A biochemist at the University of California, Riverside, has received a grant from the Congressionally Directed Medical Research Programs, or CDMRP, of the U.S. Department of Defense to develop a novel lead compound to treat breast cancer, the second most commonly diagnosed cancer among American women.
John Jefferson Perry, an assistant professor of biochemistry, is the principal investigator of the three-year grant of $659,000. City of Hope, a comprehensive cancer center, has also received a grant from CDMRP as the research project will partner Perry’s lab at UC Riverside with a City of Hope lab.
Breast cancer totals 30% of newly diagnosed cancer cases; mortality rates are higher than all other forms of cancer except lung cancer.
“Developing new breast cancer therapies is critical, as invasive breast cancer will strike about one in eight U.S. women during their lifetimes,” Perry said.
This year, an estimated 268,600 new cases of invasive breast cancer and 62,930 new cases of noninvasive forms of the cancer are expected in women in the United States.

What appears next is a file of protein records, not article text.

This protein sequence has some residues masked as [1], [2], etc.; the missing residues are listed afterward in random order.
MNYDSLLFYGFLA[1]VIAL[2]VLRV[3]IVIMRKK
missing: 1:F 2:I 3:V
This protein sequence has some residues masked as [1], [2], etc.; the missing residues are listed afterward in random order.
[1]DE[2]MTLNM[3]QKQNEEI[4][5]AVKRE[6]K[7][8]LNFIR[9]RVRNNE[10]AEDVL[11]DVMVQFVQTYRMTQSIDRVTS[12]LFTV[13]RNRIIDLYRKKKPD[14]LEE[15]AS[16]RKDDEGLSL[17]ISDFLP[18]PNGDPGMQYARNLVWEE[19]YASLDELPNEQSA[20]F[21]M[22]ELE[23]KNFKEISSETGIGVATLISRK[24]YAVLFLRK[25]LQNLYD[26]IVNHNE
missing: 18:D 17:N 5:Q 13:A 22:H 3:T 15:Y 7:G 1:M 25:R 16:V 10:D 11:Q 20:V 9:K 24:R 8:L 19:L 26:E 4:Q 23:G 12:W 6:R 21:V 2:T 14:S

A big challenge for breast cancer researchers is developing more effective and less toxic treatment regimens for patients that also improve their chances of survival.
“Our goal is to bring to the clinic a novel lead compound that selectively targets breast cancer cells,” Perry said.
His lab is focusing on AOH1160, a small molecule discovered at the City of Hope Medical Center that selectively kills many types of cancer cells through targeting proliferating cell nuclear antigen, or PCNA.
PCNA is an evolutionarily conserved protein that plays an important role in DNA replication and repair. The cancer-associated PCNA, called caPCNA, is present in various cancer cells and promotes the growth and survival of breast cancer cells. AOH1160 is a potent caPCNA inhibitor that suppresses tumor growth and, in models of disease, has been shown to be toxic to breast cancer cells and nontoxic to nonmalignant cells.
“AOH1160 may have limitations as it doesn’t have ideal drug-like properties, in particular due to it being fairly hydrophobic in nature,” Perry said. “Our immediate objective is to create a novel series of new AOH1160-like molecules that selectively kill breast cancer cells, spare noncancer cells, and improve the clinical management of breast cancer patients.”
Source: UC Riverside